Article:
Cooked chicken should not sit out long either. Put cooked chicken in the refrigerator or freezer within two hours, or one hour if the room temperature is over 90 °F. If properly wrapped, it will keep in the refrigerator for three to four days and between two to six months in the freezer.

If cooked chicken sits out longer than two hours, like at a buffet, it will be safe to eat so long as it is kept out of the danger zone. In other words, it should be kept near a heat source that will maintain its internal temperature continuously above 140 °F.

Although one study found that Salmonella in antibiotic-free and organic chicken was less resistant to antibiotics than in conventionally raised chickens, there seems to be no discernable difference in the levels of Salmonella found in free-range organic poultry and those raised conventionally.

Though it may seem counterintuitive, avoid washing your chicken. Doing so can spread bacteria around your kitchen sink, counter, and equipment. Always use a separate cutting board for preparing raw chicken. Don’t let raw chicken touch other food, thoroughly clean the surfaces you prepare it on, and cook it until a food thermometer shows it has an internal temperature of at least 165 °F.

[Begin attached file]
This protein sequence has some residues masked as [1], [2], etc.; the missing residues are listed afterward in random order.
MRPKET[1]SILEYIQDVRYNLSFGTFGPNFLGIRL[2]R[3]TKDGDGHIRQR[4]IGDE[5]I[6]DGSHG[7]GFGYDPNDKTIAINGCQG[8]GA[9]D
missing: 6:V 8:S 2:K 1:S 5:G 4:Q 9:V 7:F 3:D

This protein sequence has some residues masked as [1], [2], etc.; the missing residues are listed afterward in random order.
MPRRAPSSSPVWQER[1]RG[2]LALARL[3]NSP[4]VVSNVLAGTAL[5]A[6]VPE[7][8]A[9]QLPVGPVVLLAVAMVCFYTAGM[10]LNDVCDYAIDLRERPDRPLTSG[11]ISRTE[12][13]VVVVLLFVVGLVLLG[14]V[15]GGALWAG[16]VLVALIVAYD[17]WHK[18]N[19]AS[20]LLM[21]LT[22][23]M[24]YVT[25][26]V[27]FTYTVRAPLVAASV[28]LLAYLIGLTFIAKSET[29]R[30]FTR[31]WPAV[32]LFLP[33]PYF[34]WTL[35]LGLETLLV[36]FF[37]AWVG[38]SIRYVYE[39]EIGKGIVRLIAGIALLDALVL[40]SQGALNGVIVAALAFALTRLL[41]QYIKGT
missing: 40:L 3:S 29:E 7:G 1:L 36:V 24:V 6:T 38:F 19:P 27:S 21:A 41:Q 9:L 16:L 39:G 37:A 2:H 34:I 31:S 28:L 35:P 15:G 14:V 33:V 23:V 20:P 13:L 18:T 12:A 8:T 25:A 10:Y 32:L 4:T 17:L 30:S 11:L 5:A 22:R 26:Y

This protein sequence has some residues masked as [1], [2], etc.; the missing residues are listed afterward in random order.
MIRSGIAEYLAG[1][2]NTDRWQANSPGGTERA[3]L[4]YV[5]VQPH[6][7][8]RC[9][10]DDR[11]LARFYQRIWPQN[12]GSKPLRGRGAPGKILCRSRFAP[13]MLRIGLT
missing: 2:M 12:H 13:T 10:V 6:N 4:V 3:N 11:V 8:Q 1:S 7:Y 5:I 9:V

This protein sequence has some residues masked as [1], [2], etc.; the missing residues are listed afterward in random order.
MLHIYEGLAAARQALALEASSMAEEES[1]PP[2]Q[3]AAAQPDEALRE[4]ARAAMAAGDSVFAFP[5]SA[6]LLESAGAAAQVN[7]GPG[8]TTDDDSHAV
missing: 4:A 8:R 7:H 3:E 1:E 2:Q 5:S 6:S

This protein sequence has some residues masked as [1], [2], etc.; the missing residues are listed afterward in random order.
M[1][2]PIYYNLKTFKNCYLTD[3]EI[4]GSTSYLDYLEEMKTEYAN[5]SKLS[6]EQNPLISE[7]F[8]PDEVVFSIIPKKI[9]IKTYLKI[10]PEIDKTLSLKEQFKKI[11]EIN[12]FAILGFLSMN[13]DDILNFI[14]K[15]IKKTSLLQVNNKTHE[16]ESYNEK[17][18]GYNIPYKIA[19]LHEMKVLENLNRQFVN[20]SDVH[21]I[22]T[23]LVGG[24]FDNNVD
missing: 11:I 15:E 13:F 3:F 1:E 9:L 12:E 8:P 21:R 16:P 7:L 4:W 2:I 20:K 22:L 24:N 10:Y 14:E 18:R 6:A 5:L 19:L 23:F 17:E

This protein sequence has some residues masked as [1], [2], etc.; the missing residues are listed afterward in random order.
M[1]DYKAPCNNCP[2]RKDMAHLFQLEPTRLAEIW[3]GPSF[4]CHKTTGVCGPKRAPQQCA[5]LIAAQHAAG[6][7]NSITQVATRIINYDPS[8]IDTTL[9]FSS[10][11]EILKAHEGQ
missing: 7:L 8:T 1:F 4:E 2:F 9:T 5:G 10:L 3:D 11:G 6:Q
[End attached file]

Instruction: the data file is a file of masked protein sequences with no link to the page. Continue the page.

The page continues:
Can I Reheat Chicken in the Microwave if It’s Been Out Longer Than Two Hours?

If your chicken has been sitting out for more than two hours, reheating it in the microwave won’t necessarily make it safe to eat. Food may cook unevenly in microwaves, especially when it is irregular in shape or thickness like most cuts of chicken. Chicken reheated in a microwave can have internal cold spots where bacteria will not be destroyed.

Does Covering Chicken Help Prevent It From Spoiling?

Bacteria are often already present in chicken when you purchase it. Therefore, covering chicken won’t prevent it from spoiling. A small amount of bacteria can quickly multiply if you let the chicken sit out too long, even if it has been sealed.

Keep Food Safe Can Answer Your Questions

If you become ill after eating improperly handled chicken, you may be able to bring legal action against the individuals and entities that put you in danger. Your case can also help bring awareness to the importance of food safety. When the parties responsible for making people sick are held accountable, everyone is better off.

Do not wait to consult with an attorney if you suspect you contracted food poisoning from chicken at little to no fault of your own. Keep Food Safe can connect you with an experienced food poisoning lawyer who will explain your legal options for recovering compensation. Contact us to learn more.